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dc.contributor.advisorHess, Jeanne L., 1958-
dc.contributor.authorSambor, Paige
dc.date.accessioned2017-06-03T13:54:12Z
dc.date.available2017-06-03T13:54:12Z
dc.date.issued2017
dc.identifier.urihttp://hdl.handle.net/10920/30992
dc.description25 p.en_US
dc.description.abstractThe rate of comorbid psychological disorders has been found to be greater with children of all types of incontinence who seek out attention from a pediatric urology clinic compared to children who have no urinary and bowel difficulties (Gontard, 2011). These psychological disorders range from visible behavioral symptoms which include conduct disorders and ADHD, to internalizing disorders that cause emotional suffering such as anxiety and depressive disorders. Although previous studies have been done to determine the coexistence of both psychosocial difficulties and urinary and bowel dysfunction within children, no research has been done to determine which came first: the psychosocial disorder of the urinary difficulty. The purpose of the current study was to determine which disorder was present first along with continuing to investigate the prevalence of both urinary and bowel dysfunction and psychosocial disorders. Conducted at the Children’s Hospital of Michigan in Detroit, data was collected over a 10-year period examining the changes in child’s PSC and DVSS scores in a pediatric urology sample.en_US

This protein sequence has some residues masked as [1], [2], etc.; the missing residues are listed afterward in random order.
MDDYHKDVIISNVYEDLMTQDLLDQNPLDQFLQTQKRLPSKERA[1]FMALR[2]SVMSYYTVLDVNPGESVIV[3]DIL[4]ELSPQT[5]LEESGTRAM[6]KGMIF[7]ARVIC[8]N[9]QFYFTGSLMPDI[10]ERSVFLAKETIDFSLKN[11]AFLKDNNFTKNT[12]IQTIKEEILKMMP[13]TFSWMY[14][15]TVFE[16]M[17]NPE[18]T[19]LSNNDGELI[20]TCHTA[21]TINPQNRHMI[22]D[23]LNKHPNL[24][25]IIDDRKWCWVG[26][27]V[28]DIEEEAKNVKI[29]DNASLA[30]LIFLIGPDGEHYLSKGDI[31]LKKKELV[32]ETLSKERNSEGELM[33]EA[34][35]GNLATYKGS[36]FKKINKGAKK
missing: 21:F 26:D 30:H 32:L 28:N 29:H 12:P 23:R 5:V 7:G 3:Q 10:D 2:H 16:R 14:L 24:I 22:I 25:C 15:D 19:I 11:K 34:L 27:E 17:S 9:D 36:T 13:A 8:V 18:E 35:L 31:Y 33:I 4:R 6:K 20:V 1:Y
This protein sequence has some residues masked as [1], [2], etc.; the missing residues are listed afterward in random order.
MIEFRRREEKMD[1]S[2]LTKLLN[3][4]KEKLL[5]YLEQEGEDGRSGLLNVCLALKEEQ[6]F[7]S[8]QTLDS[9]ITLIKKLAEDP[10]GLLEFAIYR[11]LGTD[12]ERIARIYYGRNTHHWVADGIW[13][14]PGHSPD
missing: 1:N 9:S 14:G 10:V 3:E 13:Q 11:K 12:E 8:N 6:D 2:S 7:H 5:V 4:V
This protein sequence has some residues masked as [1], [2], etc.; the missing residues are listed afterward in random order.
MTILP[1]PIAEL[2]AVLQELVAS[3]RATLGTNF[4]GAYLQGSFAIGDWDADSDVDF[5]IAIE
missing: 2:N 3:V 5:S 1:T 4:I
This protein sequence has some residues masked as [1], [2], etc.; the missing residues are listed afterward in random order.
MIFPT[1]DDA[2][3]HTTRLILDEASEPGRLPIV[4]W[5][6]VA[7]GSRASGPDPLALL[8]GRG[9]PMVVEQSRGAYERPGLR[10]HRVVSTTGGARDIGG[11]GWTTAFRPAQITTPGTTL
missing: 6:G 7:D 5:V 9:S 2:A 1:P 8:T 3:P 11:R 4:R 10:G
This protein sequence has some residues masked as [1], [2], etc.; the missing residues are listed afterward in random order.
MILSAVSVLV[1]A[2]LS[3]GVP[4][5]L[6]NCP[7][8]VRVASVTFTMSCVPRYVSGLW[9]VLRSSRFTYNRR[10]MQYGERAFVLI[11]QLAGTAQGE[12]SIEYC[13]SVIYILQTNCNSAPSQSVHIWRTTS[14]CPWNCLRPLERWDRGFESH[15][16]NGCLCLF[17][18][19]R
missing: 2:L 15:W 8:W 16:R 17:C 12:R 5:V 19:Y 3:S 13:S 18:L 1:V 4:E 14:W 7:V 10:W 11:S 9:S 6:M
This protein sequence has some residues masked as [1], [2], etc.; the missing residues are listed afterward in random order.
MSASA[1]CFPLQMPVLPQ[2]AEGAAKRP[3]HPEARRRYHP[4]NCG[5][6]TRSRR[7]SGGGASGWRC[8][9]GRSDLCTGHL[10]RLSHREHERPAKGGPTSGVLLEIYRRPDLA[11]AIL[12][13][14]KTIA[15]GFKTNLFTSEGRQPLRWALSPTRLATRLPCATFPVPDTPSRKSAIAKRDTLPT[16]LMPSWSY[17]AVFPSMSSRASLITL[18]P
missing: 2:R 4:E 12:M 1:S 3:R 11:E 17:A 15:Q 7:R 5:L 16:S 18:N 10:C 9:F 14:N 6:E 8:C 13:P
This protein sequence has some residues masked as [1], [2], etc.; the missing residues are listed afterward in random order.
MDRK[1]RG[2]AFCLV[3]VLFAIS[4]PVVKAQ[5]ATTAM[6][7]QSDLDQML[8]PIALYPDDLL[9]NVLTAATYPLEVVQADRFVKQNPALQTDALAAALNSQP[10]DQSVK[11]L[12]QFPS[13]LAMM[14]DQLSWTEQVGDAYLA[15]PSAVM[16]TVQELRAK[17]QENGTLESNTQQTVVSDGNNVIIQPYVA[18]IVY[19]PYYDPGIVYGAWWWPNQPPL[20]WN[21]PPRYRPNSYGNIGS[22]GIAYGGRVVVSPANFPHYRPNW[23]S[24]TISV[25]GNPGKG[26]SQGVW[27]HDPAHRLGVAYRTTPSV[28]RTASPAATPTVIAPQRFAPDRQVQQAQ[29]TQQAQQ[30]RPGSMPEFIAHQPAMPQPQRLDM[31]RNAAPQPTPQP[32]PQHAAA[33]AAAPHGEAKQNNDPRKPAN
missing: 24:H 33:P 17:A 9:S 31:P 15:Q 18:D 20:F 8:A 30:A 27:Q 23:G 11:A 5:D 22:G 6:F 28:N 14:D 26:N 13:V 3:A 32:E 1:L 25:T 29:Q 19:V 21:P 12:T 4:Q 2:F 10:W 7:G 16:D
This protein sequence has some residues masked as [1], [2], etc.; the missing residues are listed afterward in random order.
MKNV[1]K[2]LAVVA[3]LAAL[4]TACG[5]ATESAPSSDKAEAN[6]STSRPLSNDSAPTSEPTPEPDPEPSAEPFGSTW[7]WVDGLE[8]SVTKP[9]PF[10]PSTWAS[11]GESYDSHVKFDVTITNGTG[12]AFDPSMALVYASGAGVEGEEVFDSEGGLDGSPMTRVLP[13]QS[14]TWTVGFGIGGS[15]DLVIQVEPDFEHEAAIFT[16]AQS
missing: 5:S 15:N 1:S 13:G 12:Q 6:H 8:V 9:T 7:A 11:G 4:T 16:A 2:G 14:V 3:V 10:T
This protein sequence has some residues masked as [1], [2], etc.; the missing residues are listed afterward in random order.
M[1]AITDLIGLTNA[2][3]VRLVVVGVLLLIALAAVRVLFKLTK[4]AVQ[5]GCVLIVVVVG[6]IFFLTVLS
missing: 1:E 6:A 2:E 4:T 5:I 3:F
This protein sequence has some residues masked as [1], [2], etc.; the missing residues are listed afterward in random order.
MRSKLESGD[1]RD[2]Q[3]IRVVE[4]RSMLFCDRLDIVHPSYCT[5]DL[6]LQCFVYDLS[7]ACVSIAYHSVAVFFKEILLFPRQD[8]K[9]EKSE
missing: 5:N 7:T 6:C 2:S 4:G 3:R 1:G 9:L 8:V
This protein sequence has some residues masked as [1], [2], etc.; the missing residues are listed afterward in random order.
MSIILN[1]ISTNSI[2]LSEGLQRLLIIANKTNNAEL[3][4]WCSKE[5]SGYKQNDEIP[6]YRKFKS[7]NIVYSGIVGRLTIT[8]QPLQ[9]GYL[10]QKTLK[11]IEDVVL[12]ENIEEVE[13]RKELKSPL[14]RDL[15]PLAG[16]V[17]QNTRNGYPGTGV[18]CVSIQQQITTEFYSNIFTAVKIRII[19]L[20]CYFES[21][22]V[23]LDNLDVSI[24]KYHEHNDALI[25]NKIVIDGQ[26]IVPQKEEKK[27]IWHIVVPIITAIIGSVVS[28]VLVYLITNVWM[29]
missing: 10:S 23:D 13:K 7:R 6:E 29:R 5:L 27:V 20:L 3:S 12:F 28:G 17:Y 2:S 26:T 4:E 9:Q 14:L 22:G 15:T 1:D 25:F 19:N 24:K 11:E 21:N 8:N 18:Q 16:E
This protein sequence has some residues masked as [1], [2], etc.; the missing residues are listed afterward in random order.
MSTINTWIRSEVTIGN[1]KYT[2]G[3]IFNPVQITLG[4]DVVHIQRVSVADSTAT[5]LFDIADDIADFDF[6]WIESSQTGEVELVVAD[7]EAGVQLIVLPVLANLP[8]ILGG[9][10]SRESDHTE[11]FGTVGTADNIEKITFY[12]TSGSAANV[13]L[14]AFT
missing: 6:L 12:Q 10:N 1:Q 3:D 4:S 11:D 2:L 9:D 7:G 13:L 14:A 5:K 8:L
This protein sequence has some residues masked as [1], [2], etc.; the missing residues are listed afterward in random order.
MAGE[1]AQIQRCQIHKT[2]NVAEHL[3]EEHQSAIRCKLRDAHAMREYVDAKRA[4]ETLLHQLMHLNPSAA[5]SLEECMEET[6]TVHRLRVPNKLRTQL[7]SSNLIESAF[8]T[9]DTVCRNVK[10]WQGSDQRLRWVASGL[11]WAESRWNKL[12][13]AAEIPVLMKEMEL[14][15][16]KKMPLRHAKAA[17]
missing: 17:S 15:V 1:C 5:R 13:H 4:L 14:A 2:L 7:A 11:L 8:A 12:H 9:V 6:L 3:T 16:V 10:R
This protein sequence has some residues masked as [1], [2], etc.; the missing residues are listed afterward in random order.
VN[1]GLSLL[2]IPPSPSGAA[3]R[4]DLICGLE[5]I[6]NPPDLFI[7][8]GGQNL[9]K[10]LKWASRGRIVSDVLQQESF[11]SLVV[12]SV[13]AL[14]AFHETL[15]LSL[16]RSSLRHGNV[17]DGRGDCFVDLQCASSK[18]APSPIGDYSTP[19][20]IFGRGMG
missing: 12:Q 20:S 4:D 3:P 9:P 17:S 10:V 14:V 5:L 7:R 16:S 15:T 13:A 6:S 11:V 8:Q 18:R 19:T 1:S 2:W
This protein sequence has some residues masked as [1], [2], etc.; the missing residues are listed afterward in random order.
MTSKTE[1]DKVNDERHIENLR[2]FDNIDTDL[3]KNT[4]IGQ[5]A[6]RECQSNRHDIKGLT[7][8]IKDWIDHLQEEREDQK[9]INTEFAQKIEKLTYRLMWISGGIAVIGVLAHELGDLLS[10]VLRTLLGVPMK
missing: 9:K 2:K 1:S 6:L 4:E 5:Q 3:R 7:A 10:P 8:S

dc.format.mimetypeapplication/pdf
dc.language.isoen_USen_US
dc.publisherKalamazoo Collegeen_US
dc.relation.ispartofKalamazoo College Chemistry Senior Individualized Projects Collection
dc.rightsU.S. copyright laws protect this material. Commercial use or distribution of this material is not permitted without prior written permission of the copyright holder. All rights reserved.
dc.titleThe Association Between Psychosocial Difficulties and Bladder and Bowel Dysfunction Among Children in a Pediatric Urology Sampleen_US
dc.typeThesisen_US
KCollege.Access.ContactIf you are not a current Kalamazoo College student, faculty, or staff member, email dspace@kzoo.edu to request access to this thesis.


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  • Chemistry Senior Individualized Projects [827]
    This collection includes Senior Individualized Projects (SIP's) completed in the Chemistry Department. Abstracts are generally available to the public, but PDF files are available only to current Kalamazoo College students, faculty, and staff.

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